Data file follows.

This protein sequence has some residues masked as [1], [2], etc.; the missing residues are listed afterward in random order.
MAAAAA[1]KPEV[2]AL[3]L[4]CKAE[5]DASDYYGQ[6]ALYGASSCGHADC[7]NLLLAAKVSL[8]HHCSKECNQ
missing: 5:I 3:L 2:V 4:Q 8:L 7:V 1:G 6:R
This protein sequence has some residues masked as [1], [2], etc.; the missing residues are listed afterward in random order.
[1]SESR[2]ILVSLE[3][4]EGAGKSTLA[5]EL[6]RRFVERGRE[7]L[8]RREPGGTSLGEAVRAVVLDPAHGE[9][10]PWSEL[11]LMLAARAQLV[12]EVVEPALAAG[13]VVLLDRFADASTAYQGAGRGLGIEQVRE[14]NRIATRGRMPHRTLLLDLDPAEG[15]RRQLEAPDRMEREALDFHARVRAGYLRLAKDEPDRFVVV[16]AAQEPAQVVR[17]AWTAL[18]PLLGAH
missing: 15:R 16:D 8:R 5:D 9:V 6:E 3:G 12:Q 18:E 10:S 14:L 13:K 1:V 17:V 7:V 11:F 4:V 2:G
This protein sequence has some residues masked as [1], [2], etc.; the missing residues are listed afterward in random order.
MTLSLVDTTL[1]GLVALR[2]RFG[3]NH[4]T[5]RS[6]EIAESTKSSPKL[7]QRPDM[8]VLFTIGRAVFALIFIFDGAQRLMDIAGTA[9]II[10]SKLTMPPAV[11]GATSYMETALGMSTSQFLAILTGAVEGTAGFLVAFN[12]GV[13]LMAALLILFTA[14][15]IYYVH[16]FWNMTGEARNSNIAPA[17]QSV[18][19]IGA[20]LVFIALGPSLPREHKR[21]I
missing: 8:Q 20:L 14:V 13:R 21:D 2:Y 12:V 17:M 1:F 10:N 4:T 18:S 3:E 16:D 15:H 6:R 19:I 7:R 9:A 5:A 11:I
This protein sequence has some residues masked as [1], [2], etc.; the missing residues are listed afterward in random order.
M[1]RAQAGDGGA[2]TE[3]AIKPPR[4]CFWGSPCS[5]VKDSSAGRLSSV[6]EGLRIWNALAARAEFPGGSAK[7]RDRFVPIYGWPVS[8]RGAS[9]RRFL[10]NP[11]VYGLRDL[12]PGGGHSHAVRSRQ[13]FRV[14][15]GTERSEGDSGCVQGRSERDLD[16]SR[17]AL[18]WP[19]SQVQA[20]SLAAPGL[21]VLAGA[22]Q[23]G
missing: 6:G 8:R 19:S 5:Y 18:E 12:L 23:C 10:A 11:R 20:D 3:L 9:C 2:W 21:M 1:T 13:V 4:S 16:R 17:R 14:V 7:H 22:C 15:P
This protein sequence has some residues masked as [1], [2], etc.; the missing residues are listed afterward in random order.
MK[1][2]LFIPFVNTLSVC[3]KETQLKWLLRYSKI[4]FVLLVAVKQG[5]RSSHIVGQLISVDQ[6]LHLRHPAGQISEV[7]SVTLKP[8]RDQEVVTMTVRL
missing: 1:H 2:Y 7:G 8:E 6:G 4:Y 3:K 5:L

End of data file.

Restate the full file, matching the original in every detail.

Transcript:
This protein sequence has some residues masked as [1], [2], etc.; the missing residues are listed afterward in random order.
MAAAAA[1]KPEV[2]AL[3]L[4]CKAE[5]DASDYYGQ[6]ALYGASSCGHADC[7]NLLLAAKVSL[8]HHCSKECNQ
missing: 5:I 3:L 2:V 4:Q 8:L 7:V 1:G 6:R
This protein sequence has some residues masked as [1], [2], etc.; the missing residues are listed afterward in random order.
[1]SESR[2]ILVSLE[3][4]EGAGKSTLA[5]EL[6]RRFVERGRE[7]L[8]RREPGGTSLGEAVRAVVLDPAHGE[9][10]PWSEL[11]LMLAARAQLV[12]EVVEPALAAG[13]VVLLDRFADASTAYQGAGRGLGIEQVRE[14]NRIATRGRMPHRTLLLDLDPAEG[15]RRQLEAPDRMEREALDFHARVRAGYLRLAKDEPDRFVVV[16]AAQEPAQVVR[17]AWTAL[18]PLLGAH
missing: 15:R 16:D 8:R 5:D 9:V 6:E 3:G 12:Q 18:E 10:S 14:L 13:K 1:V 17:V 7:V 11:F 4:V 2:G
This protein sequence has some residues masked as [1], [2], etc.; the missing residues are listed afterward in random order.
MTLSLVDTTL[1]GLVALR[2]RFG[3]NH[4]T[5]RS[6]EIAESTKSSPKL[7]QRPDM[8]VLFTIGRAVFALIFIFDGAQRLMDIAGTA[9]II[10]SKLTMPPAV[11]GATSYMETALGMSTSQFLAILTGAVEGTAGFLVAFN[12]GV[13]LMAALLILFTA[14][15]IYYVH[16]FWNMTGEARNSNIAPA[17]QSV[18][19]IGA[20]LVFIALGPSLPREHKR[21]I
missing: 8:Q 20:L 14:V 13:R 21:D 2:Y 12:V 17:M 1:F 10:N 4:T 18:S 3:E 16:D 15:H 6:R 19:I 7:R 9:A 5:A 11:I
This protein sequence has some residues masked as [1], [2], etc.; the missing residues are listed afterward in random order.
M[1]RAQAGDGGA[2]TE[3]AIKPPR[4]CFWGSPCS[5]VKDSSAGRLSSV[6]EGLRIWNALAARAEFPGGSAK[7]RDRFVPIYGWPVS[8]RGAS[9]RRFL[10]NP[11]VYGLRDL[12]PGGGHSHAVRSRQ[13]FRV[14][15]GTERSEGDSGCVQGRSERDLD[16]SR[17]AL[18]WP[19]SQVQA[20]SLAAPGL[21]VLAGA[22]Q[23]G
missing: 6:G 8:R 19:S 5:Y 18:E 12:L 23:C 10:A 11:R 20:D 3:L 9:C 2:W 21:M 1:T 13:V 4:S 16:R 17:R 14:V 7:H 22:C 15:P
This protein sequence has some residues masked as [1], [2], etc.; the missing residues are listed afterward in random order.
MK[1][2]LFIPFVNTLSVC[3]KETQLKWLLRYSKI[4]FVLLVAVKQG[5]RSSHIVGQLISVDQ[6]LHLRHPAGQISEV[7]SVTLKP[8]RDQEVVTMTVRL
missing: 1:H 2:Y 7:G 8:E 6:G 4:Y 3:K 5:L